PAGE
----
13. Probably the best introduction to Kuyper's life and thought out there. Not only are major ideas like Sphere Sovereignty covered, but also important themes like the antithesis, common grace, and the rocky topic of race in Kuyperian thought. Highly recommended if you don't want to wade through Bratt's nearly 500-page biography (which I will be tackling next).

    14. Although I am not a neo-calvinist, Kuyper has made a major contribution to my understanding of both the Bible and the world. This book is a nice compliment to Al Wolter's Creation Regained. Mouw does a good job explaining Sphere Sovereignty. The author also does well to show where Kuyper's ideas may be sharpened.CB

    15. This is not a traditional biography; more of an opportunity for the author to express his own take on Kuyper's thought. That's fine, but not what I expected, and it was a disappointing summary at that.

    16. This was a good introduction to the life and thought of Kuyper. It is short and incredibly diverse. That was both it's strength and weakness. It was long enough to include nearly every aspect of Kuyper's thoughts, but so short it left you wanting more. A lot more.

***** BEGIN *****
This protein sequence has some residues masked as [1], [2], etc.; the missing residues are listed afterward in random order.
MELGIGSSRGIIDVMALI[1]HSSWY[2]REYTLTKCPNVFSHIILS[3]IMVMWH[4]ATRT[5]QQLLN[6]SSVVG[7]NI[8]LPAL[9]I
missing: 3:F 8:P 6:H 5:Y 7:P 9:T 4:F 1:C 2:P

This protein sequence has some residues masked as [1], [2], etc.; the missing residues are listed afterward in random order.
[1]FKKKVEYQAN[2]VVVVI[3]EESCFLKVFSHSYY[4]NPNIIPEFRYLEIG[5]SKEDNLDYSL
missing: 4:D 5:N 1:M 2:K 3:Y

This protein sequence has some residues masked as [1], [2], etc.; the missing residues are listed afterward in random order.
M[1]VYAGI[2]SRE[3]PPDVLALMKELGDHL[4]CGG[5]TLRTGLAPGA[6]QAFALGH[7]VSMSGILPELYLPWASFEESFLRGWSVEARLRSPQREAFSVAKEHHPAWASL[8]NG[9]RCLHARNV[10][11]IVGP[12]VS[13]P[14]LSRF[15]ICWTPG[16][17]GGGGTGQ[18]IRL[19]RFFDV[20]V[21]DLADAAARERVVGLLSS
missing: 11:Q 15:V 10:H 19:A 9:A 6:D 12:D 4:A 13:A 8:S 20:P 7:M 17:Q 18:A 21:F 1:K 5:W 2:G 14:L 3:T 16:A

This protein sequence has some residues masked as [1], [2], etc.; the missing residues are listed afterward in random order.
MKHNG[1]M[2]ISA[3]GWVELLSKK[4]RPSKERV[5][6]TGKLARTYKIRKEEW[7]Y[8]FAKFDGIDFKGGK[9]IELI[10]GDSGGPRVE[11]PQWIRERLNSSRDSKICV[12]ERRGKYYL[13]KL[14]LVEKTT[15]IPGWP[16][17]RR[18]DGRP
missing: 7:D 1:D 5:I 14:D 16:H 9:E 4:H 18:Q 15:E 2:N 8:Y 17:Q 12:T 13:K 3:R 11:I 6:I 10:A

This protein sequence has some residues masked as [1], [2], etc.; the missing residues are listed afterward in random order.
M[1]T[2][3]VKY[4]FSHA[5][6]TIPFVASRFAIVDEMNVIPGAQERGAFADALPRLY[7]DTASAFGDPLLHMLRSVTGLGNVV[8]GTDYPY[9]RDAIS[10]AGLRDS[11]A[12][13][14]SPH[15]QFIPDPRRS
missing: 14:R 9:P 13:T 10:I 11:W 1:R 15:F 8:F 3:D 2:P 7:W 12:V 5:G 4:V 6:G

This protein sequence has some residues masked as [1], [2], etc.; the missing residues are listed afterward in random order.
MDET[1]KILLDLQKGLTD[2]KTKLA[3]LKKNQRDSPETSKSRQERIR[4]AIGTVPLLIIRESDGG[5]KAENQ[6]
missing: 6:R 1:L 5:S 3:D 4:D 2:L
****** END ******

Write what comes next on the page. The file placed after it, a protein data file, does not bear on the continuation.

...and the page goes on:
17. Be forewarned, this is not a biography on Abraham "Mad Dog" Kuyper, like I originally thought. Instead, it is a Kuyperian Calvinism and how it is applicable today. Still very good, but I was a little disappointed to not read an excellent biography on Mad Dog.

    18. Enjoyed. Nice introduction, though Kuypers doctrinal convictions were only selectively highlighted, Mouw admits this was a distinctly personal introduction.

    19. Excellent overview of Kuyper in a short and concise manner. Highly recommended for anyone who wants an intro into Kuyper's life and thought.

    20. Quick introduction to Kuyperian concepts by Mouw, who knows what he's talking about, but tones down the scholar-language to make the book very accessible to the layman. Quick read.

    21. Solid primer for Abraham Kuyper and his thinking. Reading this and a biography on Kuyper would be great prep for diving into his own work.

    22. Honest and holistic presentation of Kuyper's thought, with valuable thoughts on bringing Kuyper into the 21st century.

    23. Kuyper is an interesting character and he is making a comeback in terms of theological and sociological interest. Mouw, Marsden, and Hunter all utilize him in their recent works.